Will Rich Countries Answer Africa’s Adaptation Call?
1 December 2015
One message that transpired from Monday’s leaders’ event was that developed countries claim to have a lot of solidarity with vulnerable countries. Good. ECO assumes they are now planning to turn warm words into action–and answer Africa’s call to double the share of adaptation finance in overall climate finance, from today’s 16% to 32% by 2020, a call first heard at the pre-COP a few weeks ago.
This would lead to US$32 billion a year by 2020 for adaptation, within the $100 billion promise, so (good news) no new money would have to be found. Rather, such a target would be a qualification of the $100 billion promise, and likely find support among vulnerable countries from all continents and contribute to the building of an alliance of ambition here in Paris.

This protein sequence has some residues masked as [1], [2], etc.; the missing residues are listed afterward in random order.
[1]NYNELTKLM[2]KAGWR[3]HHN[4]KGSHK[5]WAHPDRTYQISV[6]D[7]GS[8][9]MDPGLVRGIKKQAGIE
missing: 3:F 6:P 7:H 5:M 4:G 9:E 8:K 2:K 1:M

However, when ECO spoke to developed countries about this, some offered rather lame excuses (so much for solidarity). One negotiator said setting such a target was too prescriptive–as if developing countries haven’t been asking for increased adaptation finance for ages. Another tried to dodge the challenge, claiming there are not enough adaptation projects in the pipeline, although admitted that if poor countries would be provided with readiness and capacity building support, that pipeline would get clogged in no time, and demand for finance would skyrocket.
To be clear, needs are much higher than $32 billion a year. Adaptation costs in developing countries alone are set to rise to around $500 billion a year by 2050, even in a below-2°C scenario. Against this, Africa’s call seems rather modest, actually; getting 50% of the $100 billion by 2020 channelled to adaptation would be more appropriate, ECO thinks.
In any event, adopting such a pre-2020 adaptation finance target would be a political move–of which the next two weeks will require quite a few. Answering Africa’s call on adaptation finance might turn out to be one of the easier ones.